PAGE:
Some of the significant investments which the bank has made in the agricultural sector include the financing and establishment of 250 tonnes per day soya bean processing plant in Ibadan, Oyo State, by Karma Milk in 2010 and the financing of the working capital requirement for the operation of 16 tonnes per hour Labana Rice Mill in Kebbi State in 2013.

It also financed the establishment of a Recirculatory Aquaculture System (RAS) in Epe, Lagos State, to produce 10,000 tonnes of catfish and tilapia yearly by Shaldag Fish Farm in 2016 as well as providing finance for one of the largest cassava processing plant by Cresto Agro in 2016 and purchase of 400,000-layer birds and battery cages by Fortune Heights in 2013.

In addition, Sterling Bank is also among the first commercial banks in the country to participate in the Central Bank of Nigeria’s (CBN’s) Anchor Borrowers Programme for Small Holder Farmers in Kebbi, Sokoto, Zamfara, Kaduna and Oyo states.
The CEO of Sterling Bank said the programme has been very successful and the bank has seen it as a more convenient way of intervening to assist farmers to improve productivity and guaranteed off-take by buyers.

Suleiman said besides the Anchor Borrowers Scheme, Sterling Bank also provides equity for agro-related projects under the CBN’s N220 billion SME fund, remarking that the projects can either be in farming, processing or farm support segments.
Sterling Bank has also launched a radio service known as Nigeria’s Farmers Radio, which provides small-scale farmers with information that will boost productivity and enhance the availability of their produce across the country.

The Radio Service
The bank said the introduction of the radio service became imperative because while many rural farmers have limited access to communication technologies, radio reaches at least 70 percent of rural households, adding that because small-scale farmers are often located in widespread, hard-to-reach rural areas, it believes that radio is a key tool to reach them most cost-effectively.

Covering 13 Northern states, the Sterling Bank’s Nigeria’s Farmers Radio is an instrument of mass sensitization and socialization combating poverty and food insecurity in the country through the promotion of agriculture and rural development.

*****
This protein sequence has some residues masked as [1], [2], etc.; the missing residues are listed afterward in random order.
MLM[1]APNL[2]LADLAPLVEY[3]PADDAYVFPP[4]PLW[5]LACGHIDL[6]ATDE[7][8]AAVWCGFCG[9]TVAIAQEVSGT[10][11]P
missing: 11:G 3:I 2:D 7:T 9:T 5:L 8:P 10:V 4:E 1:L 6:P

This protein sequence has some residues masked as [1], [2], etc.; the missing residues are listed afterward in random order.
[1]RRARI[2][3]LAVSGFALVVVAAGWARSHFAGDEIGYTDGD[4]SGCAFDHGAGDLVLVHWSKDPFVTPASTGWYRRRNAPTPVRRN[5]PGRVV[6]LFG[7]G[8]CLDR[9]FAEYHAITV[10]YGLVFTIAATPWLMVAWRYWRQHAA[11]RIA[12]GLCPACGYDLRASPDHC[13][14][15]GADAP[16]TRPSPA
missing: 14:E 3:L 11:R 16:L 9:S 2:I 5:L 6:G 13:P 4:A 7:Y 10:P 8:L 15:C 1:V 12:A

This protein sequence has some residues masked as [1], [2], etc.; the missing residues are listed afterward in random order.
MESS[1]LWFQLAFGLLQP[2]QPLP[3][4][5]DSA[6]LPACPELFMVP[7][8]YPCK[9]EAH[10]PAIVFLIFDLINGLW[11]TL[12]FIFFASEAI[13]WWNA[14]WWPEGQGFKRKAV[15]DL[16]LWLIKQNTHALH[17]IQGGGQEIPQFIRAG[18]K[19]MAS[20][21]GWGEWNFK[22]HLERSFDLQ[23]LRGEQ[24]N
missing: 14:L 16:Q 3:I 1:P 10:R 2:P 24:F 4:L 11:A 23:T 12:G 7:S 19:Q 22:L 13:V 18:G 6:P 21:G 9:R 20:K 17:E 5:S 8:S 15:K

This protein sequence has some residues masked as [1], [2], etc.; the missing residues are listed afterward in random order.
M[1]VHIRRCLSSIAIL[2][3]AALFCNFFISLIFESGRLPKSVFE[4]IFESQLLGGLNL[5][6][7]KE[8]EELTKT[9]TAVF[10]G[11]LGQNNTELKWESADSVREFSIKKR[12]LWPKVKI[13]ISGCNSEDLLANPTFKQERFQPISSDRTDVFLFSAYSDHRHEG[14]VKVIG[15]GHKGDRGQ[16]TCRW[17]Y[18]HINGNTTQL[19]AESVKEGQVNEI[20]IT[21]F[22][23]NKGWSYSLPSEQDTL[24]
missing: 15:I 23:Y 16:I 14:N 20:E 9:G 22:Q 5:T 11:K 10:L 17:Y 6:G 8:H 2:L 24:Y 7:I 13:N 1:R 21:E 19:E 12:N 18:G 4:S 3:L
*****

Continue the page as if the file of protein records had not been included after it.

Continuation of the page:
The product of partnership with Federal Radio Corporation of Nigeria stations in Kaduna, Kano and Katsina, it has extended the reach of agricultural information, enhance farmers’ participation and give farming families a voice.
The bank hopes that through its educational efforts, farmers will gain better knowledge of cost-effective farming techniques and be willing to invest in high yielding seeds and accurate application of fertilizers.

Partnership
Apart from this, Sterling Bank has also partnered with the Nigerian Export Promotion Council (NEPC) to train exporters for the export market. Under the partnership, known as Zero to Export, the bank and NEPC would conduct a one-month training programme for people who have never participated in export business. Participants who can come up with the best plans at the end of the training would be financed by the bank to become exporters. Sterling Bank has trained 210 people so far through the partnership.

Also, as part of its commitment to the strengthening of the agriculture sector in Nigeria and the African continent, Sterling Bank recently hosted the Agriculture Summit Africa in Abuja. The international summit held under the theme “Agriculture-Your Piece of The Trillion-Dollar Economy,” seeks to actualize the $1trillion African agribusiness economy dream by 2030. This is coming against the background that more than 50 percent of the world’s fertile and unused land estimated at 450 million hectares is in Africa.